The threat facing this property:
The City of Hagerstown acquired the vacant almshouse at public auction for $90,000 in November of 1994 with the intent to correct the “blighting influence cast by the vacant and deteriorating building and thus assisting with the revitalization of the neighborhood. . ..”
City staff reported two suggestions to the city council. The first was to renovate as lofts or townhouses, however staff thought “the layout of the building does to lend itself to this use.” The second idea was a neighborhood parking lot. Staff estimated demolition and construction would range around $125,000. These free parking spaces would generate neither income, nor tax revenue, and would require the continuing costs of both maintenance and policing.
In 2006, the State of Maryland awarded the City an $ 85,000 Community Legacy grant to locate a developer who would renovate the building for adaptive re-use. It was anticipated that the City would donate the building to the developer, plus provide $160,000 of grant funds towards the project. But the additional grant funding never materialized, and developers quickly withdrew their offers while the City waffled on the idea of donating property to a developer.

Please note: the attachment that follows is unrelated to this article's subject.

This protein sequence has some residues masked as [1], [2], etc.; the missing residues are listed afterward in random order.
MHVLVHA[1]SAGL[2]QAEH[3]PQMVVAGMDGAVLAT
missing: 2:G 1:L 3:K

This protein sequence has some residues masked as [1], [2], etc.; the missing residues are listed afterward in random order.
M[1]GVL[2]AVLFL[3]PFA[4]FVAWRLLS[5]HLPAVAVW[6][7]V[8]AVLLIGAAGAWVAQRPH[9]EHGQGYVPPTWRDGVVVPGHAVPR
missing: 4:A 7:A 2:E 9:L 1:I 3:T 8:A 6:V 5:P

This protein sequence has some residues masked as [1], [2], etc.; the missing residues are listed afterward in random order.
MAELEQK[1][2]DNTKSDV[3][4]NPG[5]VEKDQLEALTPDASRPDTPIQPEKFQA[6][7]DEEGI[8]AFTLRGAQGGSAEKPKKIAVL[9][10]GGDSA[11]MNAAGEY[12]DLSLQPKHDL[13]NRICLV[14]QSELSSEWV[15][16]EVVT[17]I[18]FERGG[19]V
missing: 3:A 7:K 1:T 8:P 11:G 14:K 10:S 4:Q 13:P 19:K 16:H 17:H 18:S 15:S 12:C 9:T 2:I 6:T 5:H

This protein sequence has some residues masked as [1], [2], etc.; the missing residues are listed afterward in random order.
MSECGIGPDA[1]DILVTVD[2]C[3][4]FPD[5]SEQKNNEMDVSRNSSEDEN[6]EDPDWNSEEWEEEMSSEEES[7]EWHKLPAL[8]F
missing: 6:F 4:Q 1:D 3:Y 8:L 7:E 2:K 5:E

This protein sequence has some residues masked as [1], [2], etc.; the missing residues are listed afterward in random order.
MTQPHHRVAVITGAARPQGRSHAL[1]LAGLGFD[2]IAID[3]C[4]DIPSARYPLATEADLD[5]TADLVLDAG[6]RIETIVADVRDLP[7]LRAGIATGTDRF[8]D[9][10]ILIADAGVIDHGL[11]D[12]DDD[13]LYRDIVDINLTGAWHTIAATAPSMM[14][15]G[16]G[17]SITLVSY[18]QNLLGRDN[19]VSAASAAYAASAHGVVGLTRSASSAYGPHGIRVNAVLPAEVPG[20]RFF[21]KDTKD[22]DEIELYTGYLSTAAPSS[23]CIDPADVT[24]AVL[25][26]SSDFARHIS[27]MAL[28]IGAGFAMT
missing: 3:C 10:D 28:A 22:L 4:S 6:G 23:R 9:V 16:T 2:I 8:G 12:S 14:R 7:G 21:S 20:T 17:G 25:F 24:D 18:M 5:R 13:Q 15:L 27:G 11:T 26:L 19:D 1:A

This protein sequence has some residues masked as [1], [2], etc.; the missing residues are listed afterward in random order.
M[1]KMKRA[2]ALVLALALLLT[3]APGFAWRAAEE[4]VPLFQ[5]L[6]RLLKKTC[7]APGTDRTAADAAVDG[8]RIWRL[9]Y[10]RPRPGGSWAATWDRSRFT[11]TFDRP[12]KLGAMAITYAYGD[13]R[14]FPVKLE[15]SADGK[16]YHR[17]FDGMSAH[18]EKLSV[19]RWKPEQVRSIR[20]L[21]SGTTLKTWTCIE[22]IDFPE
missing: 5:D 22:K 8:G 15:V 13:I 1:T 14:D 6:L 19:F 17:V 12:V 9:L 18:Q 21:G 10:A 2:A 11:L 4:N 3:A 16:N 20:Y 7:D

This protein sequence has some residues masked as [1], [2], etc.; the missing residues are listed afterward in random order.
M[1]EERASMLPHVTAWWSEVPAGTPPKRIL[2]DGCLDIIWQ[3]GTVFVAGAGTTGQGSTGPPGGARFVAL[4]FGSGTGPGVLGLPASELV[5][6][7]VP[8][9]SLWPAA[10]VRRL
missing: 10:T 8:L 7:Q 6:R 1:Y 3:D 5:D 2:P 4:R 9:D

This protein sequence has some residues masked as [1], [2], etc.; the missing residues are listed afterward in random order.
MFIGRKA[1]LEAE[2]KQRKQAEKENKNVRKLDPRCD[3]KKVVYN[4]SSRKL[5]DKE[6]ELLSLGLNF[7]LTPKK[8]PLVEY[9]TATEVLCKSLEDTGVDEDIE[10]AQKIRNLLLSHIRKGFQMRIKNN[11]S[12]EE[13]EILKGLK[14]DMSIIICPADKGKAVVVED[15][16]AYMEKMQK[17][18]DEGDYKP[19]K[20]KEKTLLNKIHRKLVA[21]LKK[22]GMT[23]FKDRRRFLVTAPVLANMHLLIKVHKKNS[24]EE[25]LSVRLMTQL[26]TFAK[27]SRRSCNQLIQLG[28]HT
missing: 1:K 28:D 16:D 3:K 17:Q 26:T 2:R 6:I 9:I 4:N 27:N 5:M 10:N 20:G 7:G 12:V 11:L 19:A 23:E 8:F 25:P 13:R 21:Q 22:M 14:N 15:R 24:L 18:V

The City has received several extensions on this project deadlines. The State of Maryland wants to recapture this grant award if the City does not intend to undertake the adaptive re-use project in the very near future. City staff expressed concern that future Community Legacy Grant funding approval may be affected by this outstanding grant. The almshouse stands empty.
Community commitment for saving the property:
The plan to demolish the Alms House and install parking met with resistance from a few Councilmen and outright indignation from the preservation community. So far the only thing the City Council has accomplished is agreeing they would like the structure rehabbed and returned to the tax rolls. But clearly, they disagree on to how to proceed. The mere mention of almshouse at a City council meeting is met with a scurry of paper-shuffling, a motion for staff to prepare follow-up documentation, followed by a change of subject